We need to order some rubber bands for holding 3.5cm petri dish stacks. Can anyone share your catalog information?
Thanks a lot.
Maybe Ron Meyer can help?
Really, I think any will do.
BUT if you want to use rubber bands of science, you could fork out the dough and use some of the fancy INDESTRUCTIBLE rubber bands my drosophila colleagues use…
before we open up the forum as a local Staples outlet, maybe we can get some perspective here?
Of course not all rubber bands are equal… some are more equal than others (to misquote George)…but when I read (on the aforementioned webpage) phrases such as “Exceeds federal specifications A-A-131”, then I know they are just plain old rubber bands.
Next we will be discussing the best storage boxes for plates…upps, sorry we already have.
I don’t even use rubber bands for anything (appropriate usage of #yolo) except flinging and trying to hit people across the lab…wait…it wasn’t me…
But really, keep in mind that most of our funding for our work is from tax payers’ or charitable organizations’ money. Be thrifty where you can be.
Well, I use rubber bands both for shooting and for binding plates and i think the indestructible ones sound pretty cool.
it is really annoying when an old rubber band breaks on a tilting stack of plates in the incubator. thanks for posting the link snug!
There’s always masking tape - it’s not reusable like rubber bands, but it’s cheap, and it doesn’t snap or roll off the side. Tape up one side of a stack (of limited height) and they’ll stay together unless you drop them, and if you drop a stack a rubber band might not save you. Tape up opposing sides of a stack and you are free to drop them if that’s your custom.
If you do go with masking tape, beware of generic brands that leave little bits of sticky glue residue everywhere; after trying some we only use name-brand masking tape. Still a lot cheaper than Time Tape.
Oh, and I’m with Steve and Snug: I really doubt those “pale crepe gold high rubber content” rubber bands are usefully better than the standard rubber bands from the same company, which Amazon or Office Depot will happily sell you at 1/4 - 1/3 the price.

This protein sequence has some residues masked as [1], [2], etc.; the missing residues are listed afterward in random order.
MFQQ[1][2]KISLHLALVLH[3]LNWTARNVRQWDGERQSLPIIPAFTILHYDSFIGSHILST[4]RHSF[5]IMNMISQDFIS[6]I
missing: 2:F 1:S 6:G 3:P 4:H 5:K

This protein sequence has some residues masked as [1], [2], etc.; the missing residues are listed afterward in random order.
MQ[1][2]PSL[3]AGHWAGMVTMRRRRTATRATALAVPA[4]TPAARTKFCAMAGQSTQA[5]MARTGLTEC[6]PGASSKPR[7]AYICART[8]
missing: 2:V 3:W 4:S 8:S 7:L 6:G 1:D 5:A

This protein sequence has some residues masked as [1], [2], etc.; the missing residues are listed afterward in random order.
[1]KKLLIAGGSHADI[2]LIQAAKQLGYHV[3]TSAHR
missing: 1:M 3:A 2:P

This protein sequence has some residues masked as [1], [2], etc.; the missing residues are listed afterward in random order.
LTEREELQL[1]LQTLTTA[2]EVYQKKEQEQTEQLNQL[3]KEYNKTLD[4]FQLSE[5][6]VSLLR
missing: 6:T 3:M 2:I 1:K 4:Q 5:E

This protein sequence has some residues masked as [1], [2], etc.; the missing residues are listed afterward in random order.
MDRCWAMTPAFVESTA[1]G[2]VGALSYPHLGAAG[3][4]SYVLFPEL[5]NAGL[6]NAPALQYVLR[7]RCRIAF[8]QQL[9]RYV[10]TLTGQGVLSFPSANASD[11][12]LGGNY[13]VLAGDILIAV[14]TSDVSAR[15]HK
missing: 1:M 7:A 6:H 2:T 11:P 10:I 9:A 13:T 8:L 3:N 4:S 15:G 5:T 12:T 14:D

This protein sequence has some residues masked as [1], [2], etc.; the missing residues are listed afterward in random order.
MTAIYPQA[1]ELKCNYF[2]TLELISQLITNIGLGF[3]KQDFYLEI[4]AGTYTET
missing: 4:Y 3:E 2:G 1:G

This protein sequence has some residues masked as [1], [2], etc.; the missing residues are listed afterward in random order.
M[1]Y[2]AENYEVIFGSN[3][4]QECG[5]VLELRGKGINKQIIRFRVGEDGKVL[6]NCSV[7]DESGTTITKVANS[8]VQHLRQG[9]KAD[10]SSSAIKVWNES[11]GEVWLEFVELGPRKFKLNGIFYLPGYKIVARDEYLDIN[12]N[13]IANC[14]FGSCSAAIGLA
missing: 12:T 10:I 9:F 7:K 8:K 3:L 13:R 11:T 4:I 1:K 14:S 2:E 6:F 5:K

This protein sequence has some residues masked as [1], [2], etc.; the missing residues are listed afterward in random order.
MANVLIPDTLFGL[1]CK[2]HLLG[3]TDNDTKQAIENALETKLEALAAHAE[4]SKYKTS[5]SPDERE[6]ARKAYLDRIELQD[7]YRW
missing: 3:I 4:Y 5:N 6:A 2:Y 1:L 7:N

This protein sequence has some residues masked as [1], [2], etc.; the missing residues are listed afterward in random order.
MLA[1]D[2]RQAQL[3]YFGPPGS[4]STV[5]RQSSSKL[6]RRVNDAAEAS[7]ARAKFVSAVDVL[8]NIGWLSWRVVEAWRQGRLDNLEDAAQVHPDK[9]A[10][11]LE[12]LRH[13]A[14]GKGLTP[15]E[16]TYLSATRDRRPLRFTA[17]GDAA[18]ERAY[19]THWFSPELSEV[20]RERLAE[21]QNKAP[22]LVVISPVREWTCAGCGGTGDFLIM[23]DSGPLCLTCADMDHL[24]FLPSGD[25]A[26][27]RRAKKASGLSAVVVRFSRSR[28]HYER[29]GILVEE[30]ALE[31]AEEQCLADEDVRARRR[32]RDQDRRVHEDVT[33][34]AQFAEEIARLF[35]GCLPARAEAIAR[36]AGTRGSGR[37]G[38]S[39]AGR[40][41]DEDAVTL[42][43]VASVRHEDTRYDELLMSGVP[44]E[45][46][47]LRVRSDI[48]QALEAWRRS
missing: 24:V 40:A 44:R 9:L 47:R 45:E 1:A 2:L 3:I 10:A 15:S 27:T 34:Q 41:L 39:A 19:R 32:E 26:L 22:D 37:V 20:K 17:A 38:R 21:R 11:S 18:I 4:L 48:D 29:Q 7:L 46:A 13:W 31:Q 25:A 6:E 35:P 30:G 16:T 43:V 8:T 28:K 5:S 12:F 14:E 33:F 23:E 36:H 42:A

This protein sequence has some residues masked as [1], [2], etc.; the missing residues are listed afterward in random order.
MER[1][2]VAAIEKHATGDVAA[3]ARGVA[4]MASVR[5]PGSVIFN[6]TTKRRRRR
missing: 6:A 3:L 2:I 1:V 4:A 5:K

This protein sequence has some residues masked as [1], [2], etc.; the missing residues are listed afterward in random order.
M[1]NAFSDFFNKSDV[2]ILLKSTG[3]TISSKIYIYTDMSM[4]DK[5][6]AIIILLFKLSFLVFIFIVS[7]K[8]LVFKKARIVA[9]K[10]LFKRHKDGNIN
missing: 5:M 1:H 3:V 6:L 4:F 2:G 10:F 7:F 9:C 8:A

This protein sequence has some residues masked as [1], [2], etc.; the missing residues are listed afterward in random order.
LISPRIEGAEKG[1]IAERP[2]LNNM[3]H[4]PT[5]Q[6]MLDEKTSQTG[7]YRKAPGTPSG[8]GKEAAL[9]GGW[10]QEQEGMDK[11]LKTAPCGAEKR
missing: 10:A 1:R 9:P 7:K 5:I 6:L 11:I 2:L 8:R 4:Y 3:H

ah, personal preference…
i once had a discussion with ron ellis about different worm pick shapes (golf club vs straight blade) and rather than just agreeing with me that he was using the wrong shape
he quoted RL Stephenson “Each man among us prefers his own aim, and I prefer mine;”.
if you put the tape on one side of the plate stack and then it tips or slips it acts kind of like a jacob’s ladder. do both sides if you must use tape….
i am now curious about those rubber bands though. how about it snug, can you tell the difference?
The indestructible ones were robust and felt like cash money. Looked like they could secure vials together well. 10/10 victims of elastic sniping were considerably agitated.
The bands themselves are pretty strong though, so if you’re using budget dishes for your plates it might not be optimal. We use some pretty average vented plates from Fisher and I’d rather go with dollar store bands or those fancy crepe ones instead. I feel like the indestructible ones would be a bit too tight on a plate stack (well I guess it depends on how many plates you’re stacking…).
in a genuine effort to help the worm community, I have scanned the Internet for Solutions to this problem.
Before releasing to the unsuspecting hoards of wormers the fruits of my search, I would make a few observations.
There will be a physical limit to how many plates you can stack and ‘band’…trial and error will guide your way in this quest for the truth.
The taping variant suffers the same physical limitations as those drawn by rubber, too many and you spray them all across the lab trying to put the tape on.
There are solutions out there that either work directly or could be fashioned to work by your technical dept. (assuming the University hasn’t shut it down):
Other solutions spring to mind…
Employ a lab assistant with enormous Hands…problem solved.
Superglue a plate to each finger…a one off solution.
Ask your Mum if you can borrow her Party Susan…an elegant solution.
Now, as Robert Downey Jr. would say, ‘can we crack on?’.
- trade off, enormous handed lab assistant would just be awful at picking, also requires you pay them money to keep them alive
- supergluing your fingers would prevent you from being able to fire elastics at labmates, thus unfavourable
- use poker chip holders
I want to know who buys that rack Steve linked to. It’s shiny, sure, but I think you could make something that would work about as well with a drill, a piece of discarded wood, doweling, and Elmer’s wood glue, for a 50th the price.
I’ve seen a metal one in action before, ex. here